Landscaping Walkways, Driveways and Other Traffic Areas
By Steve Boulden
Walkways and other traffic areas of your landscape, such as driveways and paths must, first and foremost, be functional. Depending on how your house is positioned on your lot, you may have a front door and pathway to the street with a side door to your driveway and garage, vice versa, or only one main point of entry for both. Whichever the case, walks, driveways, and parking must be situated to provide easy access from points of entry to your house, garage (if applicable), and of course, the entrance to your home. Depending on your yard, the architectural style of your house, and your family's lifestyle and habits, plan these areas with access in mind.
Walkways and driveway surfaces should be easy to maintain and durable enough to withstand the level of traffic they receive. High traffic areas are best suited to paving or some other hard surfacing. In the long run, the initial expense of doing so is more than compensated in the reduction of maintenance and amendments required by gravel, dirt, bark, brick work, or sand. Walkways and paths that are less traveled or used are fine with those less costly ground covers.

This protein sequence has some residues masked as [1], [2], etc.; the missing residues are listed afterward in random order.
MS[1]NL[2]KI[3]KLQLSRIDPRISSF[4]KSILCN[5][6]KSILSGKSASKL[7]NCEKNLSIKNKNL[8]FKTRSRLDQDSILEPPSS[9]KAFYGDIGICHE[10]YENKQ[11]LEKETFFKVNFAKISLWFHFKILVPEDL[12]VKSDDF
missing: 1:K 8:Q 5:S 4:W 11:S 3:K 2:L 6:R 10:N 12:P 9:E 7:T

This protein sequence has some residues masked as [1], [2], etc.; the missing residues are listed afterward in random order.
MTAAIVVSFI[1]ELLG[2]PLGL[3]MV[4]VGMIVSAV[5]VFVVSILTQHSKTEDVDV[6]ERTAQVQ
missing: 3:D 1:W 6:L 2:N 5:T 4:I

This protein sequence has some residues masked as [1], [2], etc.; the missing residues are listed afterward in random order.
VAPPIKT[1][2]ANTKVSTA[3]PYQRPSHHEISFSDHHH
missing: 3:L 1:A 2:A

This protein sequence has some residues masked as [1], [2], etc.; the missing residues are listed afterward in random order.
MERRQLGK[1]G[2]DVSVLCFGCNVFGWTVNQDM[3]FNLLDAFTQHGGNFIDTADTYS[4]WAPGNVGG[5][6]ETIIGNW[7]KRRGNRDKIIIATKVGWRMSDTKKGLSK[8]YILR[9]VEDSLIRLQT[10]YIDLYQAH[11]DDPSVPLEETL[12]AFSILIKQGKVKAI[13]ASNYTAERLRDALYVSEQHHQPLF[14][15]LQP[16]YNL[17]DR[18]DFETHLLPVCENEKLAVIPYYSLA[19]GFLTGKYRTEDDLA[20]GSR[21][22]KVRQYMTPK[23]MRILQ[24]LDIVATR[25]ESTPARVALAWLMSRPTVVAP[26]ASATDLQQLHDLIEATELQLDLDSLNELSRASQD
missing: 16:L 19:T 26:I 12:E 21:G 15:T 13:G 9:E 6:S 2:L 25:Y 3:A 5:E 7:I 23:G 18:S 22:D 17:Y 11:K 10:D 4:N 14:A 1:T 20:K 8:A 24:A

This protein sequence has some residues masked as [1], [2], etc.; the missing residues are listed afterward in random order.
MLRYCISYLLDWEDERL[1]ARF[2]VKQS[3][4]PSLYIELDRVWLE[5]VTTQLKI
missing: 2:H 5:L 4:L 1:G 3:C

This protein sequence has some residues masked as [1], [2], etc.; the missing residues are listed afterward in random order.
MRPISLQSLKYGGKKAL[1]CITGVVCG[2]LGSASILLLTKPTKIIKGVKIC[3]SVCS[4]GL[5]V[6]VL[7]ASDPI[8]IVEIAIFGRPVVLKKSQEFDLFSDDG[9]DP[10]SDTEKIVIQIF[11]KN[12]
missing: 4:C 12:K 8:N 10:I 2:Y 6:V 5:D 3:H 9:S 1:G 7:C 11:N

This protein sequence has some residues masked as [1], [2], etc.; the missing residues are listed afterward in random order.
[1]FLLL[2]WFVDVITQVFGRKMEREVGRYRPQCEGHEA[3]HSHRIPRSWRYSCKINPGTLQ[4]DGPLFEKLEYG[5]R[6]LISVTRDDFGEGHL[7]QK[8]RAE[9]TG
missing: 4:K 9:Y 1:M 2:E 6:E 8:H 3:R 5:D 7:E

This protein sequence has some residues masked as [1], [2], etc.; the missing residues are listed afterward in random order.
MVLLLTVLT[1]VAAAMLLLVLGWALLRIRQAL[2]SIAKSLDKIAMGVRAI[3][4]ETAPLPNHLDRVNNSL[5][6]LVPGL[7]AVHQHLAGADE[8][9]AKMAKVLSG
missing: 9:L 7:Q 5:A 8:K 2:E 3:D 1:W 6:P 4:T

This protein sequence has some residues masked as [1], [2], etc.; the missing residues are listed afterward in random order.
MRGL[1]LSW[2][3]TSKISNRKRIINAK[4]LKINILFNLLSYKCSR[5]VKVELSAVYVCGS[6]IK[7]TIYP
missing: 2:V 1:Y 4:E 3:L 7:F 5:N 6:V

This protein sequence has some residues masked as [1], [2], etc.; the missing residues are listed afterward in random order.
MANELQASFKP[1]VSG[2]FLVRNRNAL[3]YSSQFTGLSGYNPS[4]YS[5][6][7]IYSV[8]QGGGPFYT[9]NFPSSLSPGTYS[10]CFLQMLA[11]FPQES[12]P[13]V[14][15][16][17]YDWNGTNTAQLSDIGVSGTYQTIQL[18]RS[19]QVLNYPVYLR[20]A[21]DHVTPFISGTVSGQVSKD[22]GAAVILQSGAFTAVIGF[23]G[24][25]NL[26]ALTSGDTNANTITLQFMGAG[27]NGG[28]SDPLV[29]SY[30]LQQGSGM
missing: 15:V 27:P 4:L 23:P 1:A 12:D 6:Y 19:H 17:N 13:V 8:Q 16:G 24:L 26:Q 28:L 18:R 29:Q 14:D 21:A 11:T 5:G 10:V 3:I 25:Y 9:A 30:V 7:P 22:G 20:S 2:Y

Driveways must also be wide enough at the street to accommodate vehicles that need to merge easily into the flow of traffic. Common sense dictates that the higher the speed of traffic on your street, the greater the view and the width of the start of your driveway. You need to be well-able to view oncoming traffic from your driveway. Tree and shrub buffers are good for increasing privacy and reducing noise from street traffic, but become hazardous additions when they obstruct your view of the street at your driveway entrance. You need to be able to view traffic coming from both directions, too - both on your street and, if yours is extensive, in your driveway. If surrounding trees or shrubs impede your view, place a mirror or reflecting device on an appropriate telephone pole or tree so you can see oncoming traffic.
Some typically functional dimensions for walkways and driveways? Walkways for more than one person need to be designed are best designed at a width of at least four feet; walkways and paths for the single stroller are most comfortable at 2 1/2 feet wide. A driveway for one vehicle is usually at least 8 feet wide; a two-car drive needs at least 14 feet. Once you have planned for your permanent, hardscape features, such as driveways, paths, and walkways, you can design for your plantings and implement them to suit your site and your preferences.
Article from Steve Boulden of The Landscape Design Site.com which offers landscape design plans, pictures, advice, and front yard landscaping ideas. For more design ideas and information, visit http://www.the-landscape-design-site.com.